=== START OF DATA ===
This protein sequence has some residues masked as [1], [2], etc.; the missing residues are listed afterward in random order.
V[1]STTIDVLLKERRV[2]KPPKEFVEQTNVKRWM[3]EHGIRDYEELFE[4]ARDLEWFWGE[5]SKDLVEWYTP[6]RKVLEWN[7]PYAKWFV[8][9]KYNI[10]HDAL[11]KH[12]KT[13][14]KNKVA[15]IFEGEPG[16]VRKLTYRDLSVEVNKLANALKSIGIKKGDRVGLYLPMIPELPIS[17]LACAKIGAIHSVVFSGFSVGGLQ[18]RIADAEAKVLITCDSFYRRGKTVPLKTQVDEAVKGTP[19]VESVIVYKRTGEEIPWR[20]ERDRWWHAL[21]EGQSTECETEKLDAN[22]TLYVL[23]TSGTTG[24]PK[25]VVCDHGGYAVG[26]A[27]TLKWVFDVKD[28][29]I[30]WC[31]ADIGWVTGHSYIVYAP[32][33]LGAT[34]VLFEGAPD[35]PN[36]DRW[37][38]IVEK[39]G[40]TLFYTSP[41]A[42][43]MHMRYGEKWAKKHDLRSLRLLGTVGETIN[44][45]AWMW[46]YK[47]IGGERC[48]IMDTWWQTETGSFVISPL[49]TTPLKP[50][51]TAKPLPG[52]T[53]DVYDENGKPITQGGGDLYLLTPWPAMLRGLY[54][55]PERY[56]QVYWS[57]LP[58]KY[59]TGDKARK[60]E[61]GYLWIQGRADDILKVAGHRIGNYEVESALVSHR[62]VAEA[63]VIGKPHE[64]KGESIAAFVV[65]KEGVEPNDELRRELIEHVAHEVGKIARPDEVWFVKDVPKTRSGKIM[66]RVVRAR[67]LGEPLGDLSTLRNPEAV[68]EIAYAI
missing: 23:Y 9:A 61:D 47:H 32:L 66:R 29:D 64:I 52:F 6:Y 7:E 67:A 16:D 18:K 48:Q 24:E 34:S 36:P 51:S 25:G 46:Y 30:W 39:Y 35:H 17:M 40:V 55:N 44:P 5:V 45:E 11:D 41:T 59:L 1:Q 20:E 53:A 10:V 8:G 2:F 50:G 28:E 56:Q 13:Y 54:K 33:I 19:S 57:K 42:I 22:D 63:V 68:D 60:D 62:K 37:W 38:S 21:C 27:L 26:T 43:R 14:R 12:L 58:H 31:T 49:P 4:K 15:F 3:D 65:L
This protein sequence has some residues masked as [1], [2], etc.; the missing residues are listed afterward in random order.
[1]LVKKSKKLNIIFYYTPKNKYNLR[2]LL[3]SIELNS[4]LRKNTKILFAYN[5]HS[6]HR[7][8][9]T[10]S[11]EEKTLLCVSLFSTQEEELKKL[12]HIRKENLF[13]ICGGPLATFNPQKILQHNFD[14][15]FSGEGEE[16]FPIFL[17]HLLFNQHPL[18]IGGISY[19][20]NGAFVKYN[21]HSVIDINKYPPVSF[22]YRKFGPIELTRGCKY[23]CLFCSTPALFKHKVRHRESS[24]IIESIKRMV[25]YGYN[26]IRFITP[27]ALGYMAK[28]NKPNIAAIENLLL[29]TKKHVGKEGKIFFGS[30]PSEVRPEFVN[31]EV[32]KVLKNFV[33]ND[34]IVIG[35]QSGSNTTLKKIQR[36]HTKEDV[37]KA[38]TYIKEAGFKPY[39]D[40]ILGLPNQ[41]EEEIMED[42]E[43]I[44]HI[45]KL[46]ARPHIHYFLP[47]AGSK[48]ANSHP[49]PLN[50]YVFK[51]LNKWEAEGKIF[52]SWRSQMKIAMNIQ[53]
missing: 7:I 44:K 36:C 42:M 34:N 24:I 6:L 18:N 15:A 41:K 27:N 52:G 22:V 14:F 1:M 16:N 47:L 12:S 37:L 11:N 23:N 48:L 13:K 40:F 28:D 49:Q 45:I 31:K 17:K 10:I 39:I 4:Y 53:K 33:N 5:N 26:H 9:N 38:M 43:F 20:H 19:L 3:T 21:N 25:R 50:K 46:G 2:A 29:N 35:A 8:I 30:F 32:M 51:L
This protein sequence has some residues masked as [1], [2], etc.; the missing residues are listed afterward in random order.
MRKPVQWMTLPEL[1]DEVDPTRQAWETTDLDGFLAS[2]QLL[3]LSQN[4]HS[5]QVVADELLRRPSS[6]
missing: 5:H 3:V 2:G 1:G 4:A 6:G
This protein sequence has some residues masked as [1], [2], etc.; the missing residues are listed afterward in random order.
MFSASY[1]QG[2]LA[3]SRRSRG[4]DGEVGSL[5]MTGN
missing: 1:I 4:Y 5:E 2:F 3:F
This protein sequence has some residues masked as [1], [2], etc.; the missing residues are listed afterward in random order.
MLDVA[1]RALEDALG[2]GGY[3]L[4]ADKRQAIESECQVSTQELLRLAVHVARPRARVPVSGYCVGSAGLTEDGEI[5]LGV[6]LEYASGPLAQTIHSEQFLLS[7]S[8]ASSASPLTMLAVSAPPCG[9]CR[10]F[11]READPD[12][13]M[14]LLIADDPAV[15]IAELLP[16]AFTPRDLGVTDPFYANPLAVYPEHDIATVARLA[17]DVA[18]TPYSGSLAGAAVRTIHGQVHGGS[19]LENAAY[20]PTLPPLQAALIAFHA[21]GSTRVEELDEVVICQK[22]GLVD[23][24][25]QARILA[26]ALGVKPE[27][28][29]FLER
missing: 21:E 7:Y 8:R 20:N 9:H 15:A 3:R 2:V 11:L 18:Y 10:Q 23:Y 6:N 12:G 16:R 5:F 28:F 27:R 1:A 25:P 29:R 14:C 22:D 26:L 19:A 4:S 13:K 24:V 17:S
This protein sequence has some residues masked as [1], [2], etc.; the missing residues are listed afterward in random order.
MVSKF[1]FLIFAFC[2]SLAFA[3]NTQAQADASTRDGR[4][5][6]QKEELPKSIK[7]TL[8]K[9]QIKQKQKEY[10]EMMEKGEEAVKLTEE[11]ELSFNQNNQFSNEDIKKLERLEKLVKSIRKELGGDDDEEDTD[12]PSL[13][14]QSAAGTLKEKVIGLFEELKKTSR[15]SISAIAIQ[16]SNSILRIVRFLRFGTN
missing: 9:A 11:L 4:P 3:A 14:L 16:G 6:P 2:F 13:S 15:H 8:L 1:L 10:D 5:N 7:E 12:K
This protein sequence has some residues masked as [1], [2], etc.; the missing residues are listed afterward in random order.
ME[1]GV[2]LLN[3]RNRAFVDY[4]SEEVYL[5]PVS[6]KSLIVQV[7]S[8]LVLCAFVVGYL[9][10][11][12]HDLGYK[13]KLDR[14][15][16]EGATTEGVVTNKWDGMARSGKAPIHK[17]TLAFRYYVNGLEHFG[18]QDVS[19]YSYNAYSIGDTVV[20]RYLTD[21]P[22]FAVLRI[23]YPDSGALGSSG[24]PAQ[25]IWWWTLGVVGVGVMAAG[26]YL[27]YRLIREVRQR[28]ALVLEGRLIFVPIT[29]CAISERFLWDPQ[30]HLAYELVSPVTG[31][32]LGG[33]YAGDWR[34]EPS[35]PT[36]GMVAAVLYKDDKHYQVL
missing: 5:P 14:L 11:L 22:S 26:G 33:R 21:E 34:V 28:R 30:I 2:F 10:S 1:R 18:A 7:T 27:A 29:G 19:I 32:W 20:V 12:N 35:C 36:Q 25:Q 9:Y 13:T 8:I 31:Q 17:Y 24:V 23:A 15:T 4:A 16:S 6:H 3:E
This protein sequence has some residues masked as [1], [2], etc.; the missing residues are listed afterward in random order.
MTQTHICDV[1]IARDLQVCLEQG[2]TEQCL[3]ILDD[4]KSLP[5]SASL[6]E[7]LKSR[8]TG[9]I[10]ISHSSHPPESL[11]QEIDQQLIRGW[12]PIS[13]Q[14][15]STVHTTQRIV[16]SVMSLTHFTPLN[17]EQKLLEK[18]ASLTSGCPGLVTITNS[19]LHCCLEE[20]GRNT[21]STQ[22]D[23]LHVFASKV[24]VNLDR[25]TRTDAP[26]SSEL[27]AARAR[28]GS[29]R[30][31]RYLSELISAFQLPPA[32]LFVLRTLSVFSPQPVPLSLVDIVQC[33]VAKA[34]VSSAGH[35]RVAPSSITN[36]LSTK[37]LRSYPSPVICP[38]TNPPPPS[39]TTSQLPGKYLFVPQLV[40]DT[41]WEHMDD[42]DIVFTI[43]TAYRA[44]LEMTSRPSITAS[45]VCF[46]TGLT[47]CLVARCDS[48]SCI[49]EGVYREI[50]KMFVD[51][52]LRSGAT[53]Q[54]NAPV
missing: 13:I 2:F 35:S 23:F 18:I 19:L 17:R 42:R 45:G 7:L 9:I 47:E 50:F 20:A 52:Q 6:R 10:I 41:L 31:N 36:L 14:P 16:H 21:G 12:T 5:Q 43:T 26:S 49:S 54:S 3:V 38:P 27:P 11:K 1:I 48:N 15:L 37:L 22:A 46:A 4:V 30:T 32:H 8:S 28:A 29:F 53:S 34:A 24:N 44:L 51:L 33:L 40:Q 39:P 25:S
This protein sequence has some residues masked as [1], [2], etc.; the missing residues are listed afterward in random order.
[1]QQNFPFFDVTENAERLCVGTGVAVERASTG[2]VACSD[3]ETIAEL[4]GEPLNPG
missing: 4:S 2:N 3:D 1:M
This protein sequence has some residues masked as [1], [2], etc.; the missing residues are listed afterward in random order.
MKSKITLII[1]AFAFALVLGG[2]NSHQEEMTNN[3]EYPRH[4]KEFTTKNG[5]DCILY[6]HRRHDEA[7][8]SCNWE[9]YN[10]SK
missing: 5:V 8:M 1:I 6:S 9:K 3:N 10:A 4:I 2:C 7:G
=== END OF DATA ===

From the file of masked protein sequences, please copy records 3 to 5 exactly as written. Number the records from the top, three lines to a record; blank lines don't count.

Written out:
This protein sequence has some residues masked as [1], [2], etc.; the missing residues are listed afterward in random order.
MRKPVQWMTLPEL[1]DEVDPTRQAWETTDLDGFLAS[2]QLL[3]LSQN[4]HS[5]QVVADELLRRPSS[6]
missing: 5:H 3:V 2:G 1:G 4:A 6:G
This protein sequence has some residues masked as [1], [2], etc.; the missing residues are listed afterward in random order.
MFSASY[1]QG[2]LA[3]SRRSRG[4]DGEVGSL[5]MTGN
missing: 1:I 4:Y 5:E 2:F 3:F
This protein sequence has some residues masked as [1], [2], etc.; the missing residues are listed afterward in random order.
MLDVA[1]RALEDALG[2]GGY[3]L[4]ADKRQAIESECQVSTQELLRLAVHVARPRARVPVSGYCVGSAGLTEDGEI[5]LGV[6]LEYASGPLAQTIHSEQFLLS[7]S[8]ASSASPLTMLAVSAPPCG[9]CR[10]F[11]READPD[12][13]M[14]LLIADDPAV[15]IAELLP[16]AFTPRDLGVTDPFYANPLAVYPEHDIATVARLA[17]DVA[18]TPYSGSLAGAAVRTIHGQVHGGS[19]LENAAY[20]PTLPPLQAALIAFHA[21]GSTRVEELDEVVICQK[22]GLVD[23][24][25]QARILA[26]ALGVKPE[27][28][29]FLER
missing: 21:E 7:Y 8:R 20:N 9:H 15:A 3:R 2:V 11:L 18:Y 10:Q 23:Y 6:N 12:G 16:R 5:F 28:F 27:R 1:A 25:P 29:R 14:C 22:D 26:L 19:A 4:S 13:K 24:V 17:S